Logitech is Making Notebook Coolers Too

With sales of notebook computers surpassing desktops, the peripherals market is taking note (hah) and shifting towards making buddies for your lappy.

By nature, notebooks are self-contained machines that should be mostly self-sufficient without the need for peripherals. You’ve got your built in keyboard and mouse, which usually does away with the need for external parts -- unless docked for a more desktop-like experience.

So without the need to purchase a keyboard (most laptop users still prefer to use an external mouse when possible), Logitech needs to find ways to sell other things to laptop users.

Enter the fancy notebook cooler. While cooling pads have been available for years from smaller companies, Logitech today announced its own offering in the Cooling Pad N100.

“We’ve identified two ways in which people use their laptops around the home – in structured spaces such as the home office, and unstructured spaces like the living room,” said Denis Pavillard, Logitech’s vice president of product marketing for keyboards and desktops.

Logitech said that its own research finds many people who feel that what they gain in the convenience of a laptop, they lose in comfort. According to the company’s survey, “more than 60 percent of people reported using their laptops on the couch. However, more than 50 percent of them are concerned about laptop heat and 43 percent believe that excessive laptop heat can slow, or damage, their computer. Among people who prefer a more structured computing environment, more than 64 percent use their laptop on a desk, but 41 percent report concerns about how this affects their posture.”

Like most laptop coolers, the Cooling Pad N100 is powered by a USB plug. The power draw shouldn’t be too much of an issue since the cooler will mostly be used in an indoor setting where outlets are available.

Logitech says that what sets its product apart from other coolers is that it features a rear intake that’s less likely to be blocked, and that it can be used on a lap -- something that can’t be said for the more basic slabs of plastic.

For those who don’t need the active cooling but want ergonomics, Logitech also announced the Notebook Riser N110, a laptop stand with an adjustable tilt – with 20-, 30- and 40-degree angles – and a rubber-soled swivel base.

The Logitech Cooling Pad N100 is expected to be available in the U.S. in March and Europe in April for a suggested retail price of $29.99. The Logitech Notebook Riser N110 is expected to be available in the U.S. in May for a suggested retail price of $29.99.

Just last week Microsoft announced its own notebook cooling device. It seems keeping laptops chill is the in thing now.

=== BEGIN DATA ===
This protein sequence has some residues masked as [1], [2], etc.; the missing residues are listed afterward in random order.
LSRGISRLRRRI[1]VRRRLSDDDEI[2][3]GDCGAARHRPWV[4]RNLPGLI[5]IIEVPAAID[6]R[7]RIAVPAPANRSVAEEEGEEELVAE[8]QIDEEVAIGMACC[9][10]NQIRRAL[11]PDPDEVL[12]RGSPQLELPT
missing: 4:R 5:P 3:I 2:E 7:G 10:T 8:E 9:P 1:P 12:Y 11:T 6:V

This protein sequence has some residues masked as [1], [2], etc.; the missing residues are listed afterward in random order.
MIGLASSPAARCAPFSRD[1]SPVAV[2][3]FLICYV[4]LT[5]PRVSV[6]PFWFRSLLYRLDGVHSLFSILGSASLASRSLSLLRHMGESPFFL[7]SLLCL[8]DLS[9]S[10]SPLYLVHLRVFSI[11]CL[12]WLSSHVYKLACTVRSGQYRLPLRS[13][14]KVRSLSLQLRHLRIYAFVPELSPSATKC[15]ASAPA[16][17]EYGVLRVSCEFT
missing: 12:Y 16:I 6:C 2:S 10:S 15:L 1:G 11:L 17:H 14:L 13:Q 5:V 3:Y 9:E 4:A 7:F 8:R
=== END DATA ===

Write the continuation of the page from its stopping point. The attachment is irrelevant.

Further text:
Marcus Yam served as Tom's Hardware News Director during 2008-2014. He entered tech media in the late 90s and fondly remembers the days when an overclocked Celeron 300A and Voodoo2 SLI comprised a gaming rig with the ultimate street cred.
  • hellwig
    I've always been more worried that the high electronic frequencies emanating from my computer might be sterilizing me. I long ago stopped using my laptop on my lap. When they create one of these products out of lead, I'll be interested.

    That said, is the powered cooler ergonomic for lap use? I.e. can I put the cooler on my lap comfortably? That's what I really want in a laptop cooler.
  • grieve
    hellwigI've always been more worried that the high electronic frequencies emanating from my computer might be sterilizing me. I long ago stopped using my laptop on my lap.Are you being Sarcastic? If not, you have some serious problems!

    These coolers just look like more laptop coolers, nothing special, and mine will continue to do just fine.
  • hahyonhwatha
    An excellent summary of the issues, especially the actual useage. But Cooling Stands all make an engineering mistake. All laptops have the same design fault. The cooling port is blocked off by lap, pillow, rug etc. Cooling Stands help, but not because of their fans. The small "centrifugal fans" necessarily suck in their centre and blow on their perimeter. The CPU fan sucks air from directly beneath up into the laptop and out the sides. A Cooling Stand fan sucks down and sideways from the same space the laptop is trying to suck up. This doesn't help. It takes power and makes noise. However the Stand does solve the real problem but doesn't need the fan to do it. It conveniently and cheaply makes sure the normal laptop cooling air passage is not impeded.

    Here's a solution with hobby store materials.